Although caulking and sealing are common projects for painters, doing so correctly takes some preparation, skill and knowledge of the types of products to use. Especially for locations with changing seasons, it’s important to select a caulk or sealant that can expand and contract and that provides strong adhesion and superior flexibility for these types of demanding applications. The sealant needs to strongly adhere to the surface and stay flexible to withstand expansion and contraction without cracking or losing adhesion. Look for caulks or sealants that can provide multisurface use, say “siliconized, elastomeric or advanced,” and meet ASTM Specification C920. This testing indicates that they have been proven to provide exceptional adhesion and flexibility.
Caulks typically fail for two main reasons: they haven’t been properly applied or the wrong caulk is used for the job. Preparation is key before beginning any caulk project. If the area where the caulk is to be applied hasn’t been properly prepared, it can lead to failure down the road. Most caulks require that the application area be clean, dry and free of old caulk, dirt and debris. If the area is dirty, the new caulk can’t properly adhere to the surface. Additionally, not applying enough caulk can cause failures, especially with latex sealants that are designed to shrink a little bit after they’ve dried. If too little is applied and tooled and then the caulk shrinks, it can contribute to cracking and loss of adhesion.
Another issue that can lead to failures is if the joint is too deep or too wide. In this case, the caulk may not dry completely, leading to poor performance. You should always read the label to determine the recommended joint depth and width for the caulk you’ve selected.
Finally, using the wrong caulk for the job can lead to failure. For example, you wouldn’t want to use a less expensive painter’s grade caulk with low flexibility for a demanding exterior application, such as around a window or entry door. More demanding applications such as these will be constantly exposed to temperature and moisture fluctuations as well as UV exposure. Constant exposure to these harsh conditions can lead to poor performance or shortened product life.
Caulks and sealants also can be used to provide a waterproof seal between two dissimilar surfaces. Typical applications include filling gaps and cracks, such as between a window and the siding, to keep out water, moisture and air and to prevent damage. Caulks and sealants shouldn’t be skim coated to replace a liquid-based waterproofing coating where such an application is required.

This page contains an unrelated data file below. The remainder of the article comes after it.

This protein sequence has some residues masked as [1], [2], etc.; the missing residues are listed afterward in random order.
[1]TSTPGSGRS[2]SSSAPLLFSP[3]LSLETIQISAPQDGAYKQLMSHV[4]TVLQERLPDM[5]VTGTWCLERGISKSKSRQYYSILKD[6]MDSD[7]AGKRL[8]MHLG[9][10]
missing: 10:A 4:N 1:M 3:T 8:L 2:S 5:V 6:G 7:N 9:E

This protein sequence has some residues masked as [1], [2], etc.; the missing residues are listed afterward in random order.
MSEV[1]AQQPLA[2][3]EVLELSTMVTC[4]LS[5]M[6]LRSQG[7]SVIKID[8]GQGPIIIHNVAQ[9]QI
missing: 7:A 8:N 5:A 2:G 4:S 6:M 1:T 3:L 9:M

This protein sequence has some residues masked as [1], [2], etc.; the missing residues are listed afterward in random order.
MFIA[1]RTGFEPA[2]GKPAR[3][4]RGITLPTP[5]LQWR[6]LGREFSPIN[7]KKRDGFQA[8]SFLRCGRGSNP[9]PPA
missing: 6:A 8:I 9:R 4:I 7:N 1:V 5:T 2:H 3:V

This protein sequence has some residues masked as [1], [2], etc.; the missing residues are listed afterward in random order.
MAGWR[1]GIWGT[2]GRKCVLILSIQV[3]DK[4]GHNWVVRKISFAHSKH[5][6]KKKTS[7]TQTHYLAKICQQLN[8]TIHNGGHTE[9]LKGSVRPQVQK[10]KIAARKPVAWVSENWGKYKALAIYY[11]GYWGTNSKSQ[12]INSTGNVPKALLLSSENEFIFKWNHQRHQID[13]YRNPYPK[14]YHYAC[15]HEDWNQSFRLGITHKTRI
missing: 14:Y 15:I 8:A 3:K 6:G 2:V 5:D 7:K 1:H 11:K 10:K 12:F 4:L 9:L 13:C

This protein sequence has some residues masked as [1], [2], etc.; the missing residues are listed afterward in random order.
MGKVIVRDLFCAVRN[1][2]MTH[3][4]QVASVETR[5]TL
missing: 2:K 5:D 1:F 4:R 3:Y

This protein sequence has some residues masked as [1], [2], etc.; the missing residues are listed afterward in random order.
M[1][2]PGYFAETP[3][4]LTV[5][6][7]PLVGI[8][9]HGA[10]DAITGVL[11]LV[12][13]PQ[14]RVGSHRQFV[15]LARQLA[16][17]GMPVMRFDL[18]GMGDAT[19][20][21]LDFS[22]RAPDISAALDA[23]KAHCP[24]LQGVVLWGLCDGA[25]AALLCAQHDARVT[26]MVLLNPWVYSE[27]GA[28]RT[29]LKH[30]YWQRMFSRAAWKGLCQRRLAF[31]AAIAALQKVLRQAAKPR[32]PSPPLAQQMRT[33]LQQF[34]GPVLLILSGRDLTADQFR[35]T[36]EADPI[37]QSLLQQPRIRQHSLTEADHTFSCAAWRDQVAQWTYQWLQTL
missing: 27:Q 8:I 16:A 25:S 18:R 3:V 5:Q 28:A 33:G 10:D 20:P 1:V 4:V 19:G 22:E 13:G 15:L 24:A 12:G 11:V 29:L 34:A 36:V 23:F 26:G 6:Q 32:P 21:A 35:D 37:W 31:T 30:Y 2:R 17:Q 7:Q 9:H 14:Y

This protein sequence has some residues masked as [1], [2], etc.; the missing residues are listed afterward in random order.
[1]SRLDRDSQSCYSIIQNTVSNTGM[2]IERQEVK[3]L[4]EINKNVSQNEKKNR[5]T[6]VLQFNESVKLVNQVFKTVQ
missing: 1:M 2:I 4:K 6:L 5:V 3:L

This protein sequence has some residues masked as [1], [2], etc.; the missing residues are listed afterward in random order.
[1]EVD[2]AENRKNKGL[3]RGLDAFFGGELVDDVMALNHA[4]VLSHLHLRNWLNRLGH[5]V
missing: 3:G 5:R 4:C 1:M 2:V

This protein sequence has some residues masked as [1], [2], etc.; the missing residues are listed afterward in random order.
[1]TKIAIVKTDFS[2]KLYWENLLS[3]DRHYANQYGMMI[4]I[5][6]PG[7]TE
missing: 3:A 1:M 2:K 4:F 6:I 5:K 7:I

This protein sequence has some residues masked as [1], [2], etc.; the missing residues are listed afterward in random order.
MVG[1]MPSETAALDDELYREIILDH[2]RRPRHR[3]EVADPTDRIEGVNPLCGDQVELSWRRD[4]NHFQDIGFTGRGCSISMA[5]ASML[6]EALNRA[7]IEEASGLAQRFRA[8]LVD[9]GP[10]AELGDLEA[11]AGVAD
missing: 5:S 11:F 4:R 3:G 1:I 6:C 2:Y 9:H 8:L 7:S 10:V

When properly applied, caulks and sealants are designed to provide a durable, waterproof seal. Again, be sure the area to be caulked is properly prepped and cleaned and be sure to use backer rod material if the joint is too deep. Each caulk is different, so make sure to read the label to understand the application recommendations. Higher performance sealants will offer stronger adhesion to a wider variety of substrates and greater flexibility to withstand joint movement. All of those characteristics contribute to a strong, durable seal that will stand up to water and the elements without cracking or breaking down.
The Prime Directive
When it comes to painting applications, a caulk typically does not need to be primed before painting unless specifically recommended by your paint manufacturer. In most cases, the work surface would benefit more from an application of primer before applying the caulk, not after. Most primers are specifically focused on stain blocking and promoting adhesion. Likewise, most primers tend to be low in flexibility – simply put, they do not flex as well as most caulks and sealants. In joints where a significant amount of expansion or contraction may occur, the primer may “check” or crack. For this reason, primers function best when used to prepare a surface to receive caulk or sealant.
The paint-ready time for caulks and sealants varies by product and technology type. Most latex-based caulks and sealants are paint ready in two to four hours; however, there are some latex sealants that are paintable in as little as 20 to 30 minutes, allowing for improved productivity. Hybrid technologies, sometimes referred to as “paintable silicones,” can be painted in as little as 30 minutes, even when applied under challenging conditions.
Polyurethane and solvent-based sealants typically have much longer paint-ready times, some as long as seven days or more. Silicone sealants, on the other hand, are not paintable.
For more information on caulk and sealant products, visit www.dap.com.
By Jennifer Johnson, Group Product Director - Caulks & Sealants, DAP